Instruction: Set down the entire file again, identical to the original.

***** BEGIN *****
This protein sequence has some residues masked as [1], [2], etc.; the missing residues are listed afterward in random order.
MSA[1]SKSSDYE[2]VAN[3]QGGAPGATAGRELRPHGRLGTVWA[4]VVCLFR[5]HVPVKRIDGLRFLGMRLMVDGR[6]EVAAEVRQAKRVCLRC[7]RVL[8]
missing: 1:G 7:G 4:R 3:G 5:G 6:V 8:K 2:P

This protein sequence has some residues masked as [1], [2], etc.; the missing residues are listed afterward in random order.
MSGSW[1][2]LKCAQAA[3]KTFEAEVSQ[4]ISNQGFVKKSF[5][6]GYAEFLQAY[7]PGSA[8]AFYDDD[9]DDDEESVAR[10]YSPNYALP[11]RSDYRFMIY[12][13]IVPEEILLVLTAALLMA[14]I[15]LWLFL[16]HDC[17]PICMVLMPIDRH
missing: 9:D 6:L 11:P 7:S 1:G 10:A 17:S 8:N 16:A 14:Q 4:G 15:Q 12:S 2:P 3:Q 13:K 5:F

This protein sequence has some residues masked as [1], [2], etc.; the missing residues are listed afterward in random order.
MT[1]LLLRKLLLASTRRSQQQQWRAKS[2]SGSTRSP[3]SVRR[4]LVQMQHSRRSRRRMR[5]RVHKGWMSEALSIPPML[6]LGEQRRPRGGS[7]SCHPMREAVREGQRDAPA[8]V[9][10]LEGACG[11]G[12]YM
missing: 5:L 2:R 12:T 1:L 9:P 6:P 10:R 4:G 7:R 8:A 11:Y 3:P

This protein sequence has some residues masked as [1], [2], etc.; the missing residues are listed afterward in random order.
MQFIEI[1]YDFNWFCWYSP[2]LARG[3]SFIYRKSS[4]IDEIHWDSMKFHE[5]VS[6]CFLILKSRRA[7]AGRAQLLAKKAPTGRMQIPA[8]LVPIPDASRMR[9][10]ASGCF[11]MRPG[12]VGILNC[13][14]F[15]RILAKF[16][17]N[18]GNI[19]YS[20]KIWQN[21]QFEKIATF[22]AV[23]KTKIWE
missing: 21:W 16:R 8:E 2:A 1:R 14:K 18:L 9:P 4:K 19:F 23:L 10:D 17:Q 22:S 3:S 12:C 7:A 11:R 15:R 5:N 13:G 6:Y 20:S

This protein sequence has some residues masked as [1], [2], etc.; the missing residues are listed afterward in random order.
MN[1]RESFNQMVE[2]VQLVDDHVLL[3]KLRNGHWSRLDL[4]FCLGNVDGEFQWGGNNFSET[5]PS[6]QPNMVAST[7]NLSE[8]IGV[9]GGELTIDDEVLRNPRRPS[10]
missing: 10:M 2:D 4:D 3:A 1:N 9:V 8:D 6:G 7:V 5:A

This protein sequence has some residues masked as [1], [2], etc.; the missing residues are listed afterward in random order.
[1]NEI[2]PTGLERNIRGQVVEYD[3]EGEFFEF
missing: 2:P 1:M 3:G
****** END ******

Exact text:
This protein sequence has some residues masked as [1], [2], etc.; the missing residues are listed afterward in random order.
MSA[1]SKSSDYE[2]VAN[3]QGGAPGATAGRELRPHGRLGTVWA[4]VVCLFR[5]HVPVKRIDGLRFLGMRLMVDGR[6]EVAAEVRQAKRVCLRC[7]RVL[8]
missing: 1:G 7:G 4:R 3:G 5:G 6:V 8:K 2:P

This protein sequence has some residues masked as [1], [2], etc.; the missing residues are listed afterward in random order.
MSGSW[1][2]LKCAQAA[3]KTFEAEVSQ[4]ISNQGFVKKSF[5][6]GYAEFLQAY[7]PGSA[8]AFYDDD[9]DDDEESVAR[10]YSPNYALP[11]RSDYRFMIY[12][13]IVPEEILLVLTAALLMA[14]I[15]LWLFL[16]HDC[17]PICMVLMPIDRH
missing: 9:D 6:L 11:P 7:S 1:G 10:A 17:S 8:N 16:A 14:Q 4:G 15:Q 12:S 2:P 3:Q 13:K 5:F

This protein sequence has some residues masked as [1], [2], etc.; the missing residues are listed afterward in random order.
MT[1]LLLRKLLLASTRRSQQQQWRAKS[2]SGSTRSP[3]SVRR[4]LVQMQHSRRSRRRMR[5]RVHKGWMSEALSIPPML[6]LGEQRRPRGGS[7]SCHPMREAVREGQRDAPA[8]V[9][10]LEGACG[11]G[12]YM
missing: 5:L 2:R 12:T 1:L 9:P 6:P 10:R 4:G 7:R 8:A 11:Y 3:P

This protein sequence has some residues masked as [1], [2], etc.; the missing residues are listed afterward in random order.
MQFIEI[1]YDFNWFCWYSP[2]LARG[3]SFIYRKSS[4]IDEIHWDSMKFHE[5]VS[6]CFLILKSRRA[7]AGRAQLLAKKAPTGRMQIPA[8]LVPIPDASRMR[9][10]ASGCF[11]MRPG[12]VGILNC[13][14]F[15]RILAKF[16][17]N[18]GNI[19]YS[20]KIWQN[21]QFEKIATF[22]AV[23]KTKIWE
missing: 21:W 16:R 8:E 2:A 1:R 14:K 18:L 9:P 4:K 19:F 23:L 10:D 17:Q 22:S 3:S 12:C 7:A 11:R 15:R 5:N 13:G 6:Y 20:S

This protein sequence has some residues masked as [1], [2], etc.; the missing residues are listed afterward in random order.
MN[1]RESFNQMVE[2]VQLVDDHVLL[3]KLRNGHWSRLDL[4]FCLGNVDGEFQWGGNNFSET[5]PS[6]QPNMVAST[7]NLSE[8]IGV[9]GGELTIDDEVLRNPRRPS[10]
missing: 10:M 2:D 4:D 3:A 1:N 9:V 8:D 6:G 7:V 5:A

This protein sequence has some residues masked as [1], [2], etc.; the missing residues are listed afterward in random order.
[1]NEI[2]PTGLERNIRGQVVEYD[3]EGEFFEF
missing: 2:P 1:M 3:G